Central Africans ‘need our help now’
“Spikes of violence” in previously unaffected areas of the Central African Republic (CAR) have prompted new displacement, the United Nations Deputy Emergency Relief Coordinator said on Wednesday, calling for additional funding to meet the humanitarian needs of 2.9 million people.
“I have witnessed the level of suffering among people affected by this complex emergency”, said Ursula Mueller in Bangui, after a week-long mission to the CAR.
“The humanitarian situation in this country continues to deteriorate”, she continued, noting that “most displaced people have been forced to flee multiple times” and are unable to return home due to continued insecurity and lack of essential services.
The number of people in
need of humanitarian assistance and protection in CAR has
jumped from 2.5 million to nearly three million.
Moreover, two-thirds of the population depends on aid to survive; more than 70 per cent has no access to safe drinking water; and some 1.8 million people are food insecure.
During her mission, Ms. Mueller visited Bria in eastern CAR as well as Alindao and Bangassou in the south-east, where she noted in some areas, increased freedom of movement and humanitarian access, creating new hope for civilians.
“People I met called for more access to essential services such as water, health and education”, she recounted. “At this critical time, development actors need to increase their programming, while humanitarians will have to continue to provide lifesaving assistance”.
On average, a gender-based violence (GBV) incident is reported in the country every 60 minutes, with 92 per cent of the victims being women and girls.
The deputy relief chief heard from dozens of crisis-affected women, whose GBV testimonies both appalled and shook her.
“They urgently need protection, and survivors need access to medical and psychosocial support,” she stressed.
Ms. Mueller also met humanitarian actors who are providing life-saving assistance to over 750,000 people every month, even though CAR is one of the most dangerous countries in the world for humanitarians to operate in. So far this year, three humanitarian workers have been killed and 26 have been injured.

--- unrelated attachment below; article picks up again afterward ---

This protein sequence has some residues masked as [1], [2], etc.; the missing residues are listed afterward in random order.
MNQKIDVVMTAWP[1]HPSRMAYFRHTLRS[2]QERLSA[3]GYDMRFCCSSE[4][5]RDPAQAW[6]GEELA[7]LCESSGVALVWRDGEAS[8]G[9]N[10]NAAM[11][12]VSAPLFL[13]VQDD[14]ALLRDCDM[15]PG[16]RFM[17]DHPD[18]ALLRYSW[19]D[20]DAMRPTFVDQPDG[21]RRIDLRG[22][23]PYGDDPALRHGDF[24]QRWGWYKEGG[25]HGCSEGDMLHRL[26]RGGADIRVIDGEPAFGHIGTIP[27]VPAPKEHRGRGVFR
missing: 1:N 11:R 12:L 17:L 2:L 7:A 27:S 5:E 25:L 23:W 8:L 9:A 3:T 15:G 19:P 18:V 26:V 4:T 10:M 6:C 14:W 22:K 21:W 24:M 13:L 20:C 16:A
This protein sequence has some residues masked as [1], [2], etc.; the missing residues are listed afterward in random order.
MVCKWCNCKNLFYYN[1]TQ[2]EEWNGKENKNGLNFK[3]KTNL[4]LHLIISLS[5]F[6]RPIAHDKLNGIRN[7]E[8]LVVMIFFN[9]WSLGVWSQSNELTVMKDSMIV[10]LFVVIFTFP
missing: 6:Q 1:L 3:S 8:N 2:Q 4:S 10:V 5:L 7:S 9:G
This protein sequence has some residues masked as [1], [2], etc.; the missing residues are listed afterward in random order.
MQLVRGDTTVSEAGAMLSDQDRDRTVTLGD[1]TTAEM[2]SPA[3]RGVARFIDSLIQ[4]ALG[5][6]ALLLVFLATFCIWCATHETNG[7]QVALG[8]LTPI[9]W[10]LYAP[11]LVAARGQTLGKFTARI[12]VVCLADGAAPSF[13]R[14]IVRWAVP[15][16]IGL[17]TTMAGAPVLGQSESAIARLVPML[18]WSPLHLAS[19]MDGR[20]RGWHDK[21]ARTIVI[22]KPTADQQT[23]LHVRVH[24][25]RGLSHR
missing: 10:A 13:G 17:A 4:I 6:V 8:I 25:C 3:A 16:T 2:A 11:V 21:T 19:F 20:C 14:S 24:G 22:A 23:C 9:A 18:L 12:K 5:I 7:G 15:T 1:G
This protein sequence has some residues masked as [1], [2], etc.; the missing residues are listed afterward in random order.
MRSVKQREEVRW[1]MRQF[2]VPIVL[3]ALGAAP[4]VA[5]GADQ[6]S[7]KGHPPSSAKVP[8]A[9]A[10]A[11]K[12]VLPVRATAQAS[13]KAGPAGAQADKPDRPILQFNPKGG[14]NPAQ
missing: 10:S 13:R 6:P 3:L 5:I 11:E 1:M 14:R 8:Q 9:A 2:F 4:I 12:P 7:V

During her visit, the Deputy Emergency Relief Coordinator underscored the critical importance of protecting civilians, appealing “to all parties to abide by their obligations under International Humanitarian Law and to cease all acts of violence against civilians and humanitarian personnel and assets”.
“This is a message I delivered throughout my mission, including in meetings with representatives of armed groups,” she said, flagging that “victims and survivors, including of sexual violence, must receive justice - and impunity must end for this society to heal.”
While the conflict continues, humanitarian assistance remains a lifeline for many affected communities.
Ms. Mueller thanked donors for their generous contributions thus far, but maintained the “much more needs to be done”.
“Existing donors need to scale up funding for the humanitarian response, and we need additional donors to support these efforts”, she urged.
The $430.7 million CAR Humanitarian Response Plan
for 2019 is less than 50 per cent funded.
“Without additional funding, humanitarians will not be able to sustain and scale up the ongoing response,” concluded the Deputy Emergency Relief Coordinator. “The people of this country need our help now and we cannot fail them.”